A. In terms of economics, the project makes no sense. Belizians suffer under an electricity monopoly owned by Fortis that's one of the most oppressive anywhere in the Americas. Fortis makes a profit margin per kilowatt-hour (kWh) that is three to six times higher in Belize than what they make in Canada.
By way of example, (Canada's province of) Ontario recently capped the electricity rates to its consumers at 4.3 cents per kWh. Belizians pay 17 to 21 cents. That's more than twice as much as their neighbouring countries, such as Honduras and Mexico.
Fortis made 68 million dollars in profit last year, and somewhere around 25 million dollars of that came from Belize. (The company says 2002 profits were 63.3 million dollars and of that, 11.5 million dollars were generated in Belize - editor). Belize has a population of only 250,000 people, and if this dam is constructed it will impoverish these people for 50 years or more.
We are most concerned that the Canadian government and CIDA (the Canadian International Development Agency) have given legitimacy to a deal that most courts would rule as unconscionable.
Q. Belize is a democratic country. Why would they participate in a project that won't benefit them?
A. There is an imbalance of power when a large multinational corporation comes into a very poor country and makes behind-the-doors sweetheart deals with government officials that end up enriching a few people while impoverishing an entire nation. This is the worst face of globalisation.
One of the problems that people see with globalisation is that when vital public trust assets like water supplies and energy are owned by a foreign corporation there's no such responsibility to the people of that country. Companies like Fortis are international outlaws.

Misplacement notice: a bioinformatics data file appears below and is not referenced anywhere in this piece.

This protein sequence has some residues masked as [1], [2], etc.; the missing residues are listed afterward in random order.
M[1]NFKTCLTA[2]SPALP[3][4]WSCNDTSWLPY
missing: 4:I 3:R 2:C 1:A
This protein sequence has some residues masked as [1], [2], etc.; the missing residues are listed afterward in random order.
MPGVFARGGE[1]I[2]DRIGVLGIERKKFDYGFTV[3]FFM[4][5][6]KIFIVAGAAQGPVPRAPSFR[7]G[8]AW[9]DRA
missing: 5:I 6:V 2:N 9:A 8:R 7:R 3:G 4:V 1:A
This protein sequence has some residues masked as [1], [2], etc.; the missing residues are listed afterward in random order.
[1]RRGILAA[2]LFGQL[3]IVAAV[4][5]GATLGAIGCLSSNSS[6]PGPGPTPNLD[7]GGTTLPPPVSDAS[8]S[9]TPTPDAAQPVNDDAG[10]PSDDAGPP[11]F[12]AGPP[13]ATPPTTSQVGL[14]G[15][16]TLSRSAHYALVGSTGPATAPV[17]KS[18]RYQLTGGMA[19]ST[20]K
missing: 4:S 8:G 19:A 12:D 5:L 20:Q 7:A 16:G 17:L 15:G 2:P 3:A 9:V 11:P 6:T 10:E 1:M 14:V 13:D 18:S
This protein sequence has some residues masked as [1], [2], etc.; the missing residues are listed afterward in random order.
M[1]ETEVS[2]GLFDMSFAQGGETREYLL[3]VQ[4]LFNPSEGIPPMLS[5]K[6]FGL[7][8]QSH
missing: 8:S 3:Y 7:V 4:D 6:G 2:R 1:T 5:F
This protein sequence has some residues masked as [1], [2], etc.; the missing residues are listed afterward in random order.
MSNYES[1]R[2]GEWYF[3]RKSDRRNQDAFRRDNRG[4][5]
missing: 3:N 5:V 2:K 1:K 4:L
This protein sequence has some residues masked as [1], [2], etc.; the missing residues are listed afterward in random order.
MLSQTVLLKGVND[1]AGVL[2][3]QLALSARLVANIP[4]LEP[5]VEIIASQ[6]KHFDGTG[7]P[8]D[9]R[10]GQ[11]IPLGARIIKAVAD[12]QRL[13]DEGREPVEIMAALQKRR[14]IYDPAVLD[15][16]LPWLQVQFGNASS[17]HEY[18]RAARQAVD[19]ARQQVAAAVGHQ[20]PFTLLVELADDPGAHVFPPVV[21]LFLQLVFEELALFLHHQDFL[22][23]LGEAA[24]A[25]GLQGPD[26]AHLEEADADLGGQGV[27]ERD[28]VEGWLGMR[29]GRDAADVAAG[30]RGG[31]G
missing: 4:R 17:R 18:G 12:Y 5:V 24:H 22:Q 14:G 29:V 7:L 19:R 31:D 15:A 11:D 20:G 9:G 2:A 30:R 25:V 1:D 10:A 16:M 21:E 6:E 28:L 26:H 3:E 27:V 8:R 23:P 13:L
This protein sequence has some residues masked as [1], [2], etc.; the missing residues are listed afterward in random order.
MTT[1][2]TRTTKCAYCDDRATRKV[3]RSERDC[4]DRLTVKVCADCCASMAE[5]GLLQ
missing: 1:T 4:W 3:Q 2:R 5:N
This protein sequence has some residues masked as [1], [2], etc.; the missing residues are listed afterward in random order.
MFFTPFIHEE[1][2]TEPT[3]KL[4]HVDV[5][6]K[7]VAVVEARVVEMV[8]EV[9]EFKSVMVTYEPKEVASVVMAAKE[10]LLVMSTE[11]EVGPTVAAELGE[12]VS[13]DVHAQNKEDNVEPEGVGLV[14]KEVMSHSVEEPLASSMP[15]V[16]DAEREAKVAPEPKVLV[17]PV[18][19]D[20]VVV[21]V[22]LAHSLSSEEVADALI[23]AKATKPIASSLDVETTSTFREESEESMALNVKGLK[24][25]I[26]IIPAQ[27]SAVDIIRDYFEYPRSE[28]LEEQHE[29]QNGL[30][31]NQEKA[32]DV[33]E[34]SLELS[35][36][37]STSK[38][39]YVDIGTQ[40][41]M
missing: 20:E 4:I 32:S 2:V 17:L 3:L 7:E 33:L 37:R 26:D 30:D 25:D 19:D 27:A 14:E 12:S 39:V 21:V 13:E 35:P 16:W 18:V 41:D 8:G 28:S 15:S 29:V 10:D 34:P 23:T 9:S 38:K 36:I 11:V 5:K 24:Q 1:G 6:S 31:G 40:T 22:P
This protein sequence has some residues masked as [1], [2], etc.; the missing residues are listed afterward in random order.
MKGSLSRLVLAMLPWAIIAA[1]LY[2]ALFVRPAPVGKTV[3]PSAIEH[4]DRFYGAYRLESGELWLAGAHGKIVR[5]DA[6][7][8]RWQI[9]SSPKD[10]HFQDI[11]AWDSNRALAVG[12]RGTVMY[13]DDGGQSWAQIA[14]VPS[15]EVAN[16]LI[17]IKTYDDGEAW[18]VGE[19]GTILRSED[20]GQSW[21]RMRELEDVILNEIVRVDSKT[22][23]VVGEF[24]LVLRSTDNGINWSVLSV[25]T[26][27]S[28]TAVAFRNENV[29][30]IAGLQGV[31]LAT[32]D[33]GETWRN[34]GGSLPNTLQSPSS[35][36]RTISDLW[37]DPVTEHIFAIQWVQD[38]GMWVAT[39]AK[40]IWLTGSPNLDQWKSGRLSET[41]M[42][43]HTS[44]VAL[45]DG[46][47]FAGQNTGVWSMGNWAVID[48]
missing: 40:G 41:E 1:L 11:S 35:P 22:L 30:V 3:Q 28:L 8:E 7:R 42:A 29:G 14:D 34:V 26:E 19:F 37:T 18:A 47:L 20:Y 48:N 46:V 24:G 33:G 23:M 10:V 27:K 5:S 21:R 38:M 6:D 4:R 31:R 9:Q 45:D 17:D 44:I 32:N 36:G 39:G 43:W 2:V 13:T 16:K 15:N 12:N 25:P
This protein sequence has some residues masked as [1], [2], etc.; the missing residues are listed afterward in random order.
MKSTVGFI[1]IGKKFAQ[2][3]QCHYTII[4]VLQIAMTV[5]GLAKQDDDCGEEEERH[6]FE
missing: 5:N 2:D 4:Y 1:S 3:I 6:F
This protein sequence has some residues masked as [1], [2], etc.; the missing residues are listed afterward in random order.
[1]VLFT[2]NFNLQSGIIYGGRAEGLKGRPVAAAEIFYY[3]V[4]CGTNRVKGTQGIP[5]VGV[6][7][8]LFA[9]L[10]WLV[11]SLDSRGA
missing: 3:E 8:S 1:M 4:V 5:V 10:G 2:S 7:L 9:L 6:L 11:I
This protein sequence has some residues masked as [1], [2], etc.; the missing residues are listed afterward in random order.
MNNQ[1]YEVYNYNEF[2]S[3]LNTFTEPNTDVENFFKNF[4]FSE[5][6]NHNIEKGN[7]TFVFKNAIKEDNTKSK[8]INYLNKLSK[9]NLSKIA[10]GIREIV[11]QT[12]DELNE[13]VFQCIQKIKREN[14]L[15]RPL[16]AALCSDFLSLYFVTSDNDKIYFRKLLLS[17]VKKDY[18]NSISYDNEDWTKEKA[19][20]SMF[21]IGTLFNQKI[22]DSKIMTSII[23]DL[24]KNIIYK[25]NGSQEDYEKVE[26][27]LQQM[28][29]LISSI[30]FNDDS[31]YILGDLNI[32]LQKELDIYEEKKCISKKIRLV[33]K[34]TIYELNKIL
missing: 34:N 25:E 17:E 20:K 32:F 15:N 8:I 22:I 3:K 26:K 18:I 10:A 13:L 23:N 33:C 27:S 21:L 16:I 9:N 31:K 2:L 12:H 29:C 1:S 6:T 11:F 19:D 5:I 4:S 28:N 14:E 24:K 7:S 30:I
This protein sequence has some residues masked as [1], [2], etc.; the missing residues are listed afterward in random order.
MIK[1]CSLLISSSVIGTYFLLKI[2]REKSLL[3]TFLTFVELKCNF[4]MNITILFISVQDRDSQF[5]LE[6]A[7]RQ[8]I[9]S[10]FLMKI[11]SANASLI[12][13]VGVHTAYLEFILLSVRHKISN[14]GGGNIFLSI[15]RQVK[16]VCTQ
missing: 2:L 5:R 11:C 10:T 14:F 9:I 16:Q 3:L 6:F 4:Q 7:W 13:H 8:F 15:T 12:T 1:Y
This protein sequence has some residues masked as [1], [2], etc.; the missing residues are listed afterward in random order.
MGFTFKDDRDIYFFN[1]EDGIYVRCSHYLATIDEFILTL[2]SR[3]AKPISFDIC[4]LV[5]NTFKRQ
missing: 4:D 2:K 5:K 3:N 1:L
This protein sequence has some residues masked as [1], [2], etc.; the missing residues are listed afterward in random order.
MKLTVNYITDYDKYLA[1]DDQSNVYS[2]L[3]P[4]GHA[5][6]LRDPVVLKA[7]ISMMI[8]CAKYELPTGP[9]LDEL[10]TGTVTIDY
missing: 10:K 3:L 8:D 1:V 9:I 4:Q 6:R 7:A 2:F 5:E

Q. What's wrong with corporations making a profit - isn't that what powers our economies?
A. I believe in free market capitalism. But in a true free market economy you can't make yourself rich without making your neighbour rich. You show me a polluter and I'll show you someone who's imposing their costs of production on the public.
Eastern Canadian lakes are contaminated with mercury and your forests are acidified. That's the result of coal-burning power plants in the Ohio valley.. Those impacts pose costs on the people of Canada and should, in a true free market economy, be reflected in the price of electricity generated by those plants. If those plants had to pay the true cost of bringing their product to market, they would shift to natural gas or other less polluting counterparts.
We ought to force polluters to absorb the true costs of doing business. Not doing this ends up distorting all of free enterprise.
Q. Are the problems Belize is having with a multinational corporation unique to developing countries?
A. We're having the same problems in the U.S. Large multinational corporations come in and easily dominate local political landscapes, forcing out competition and destroying small and medium sized business.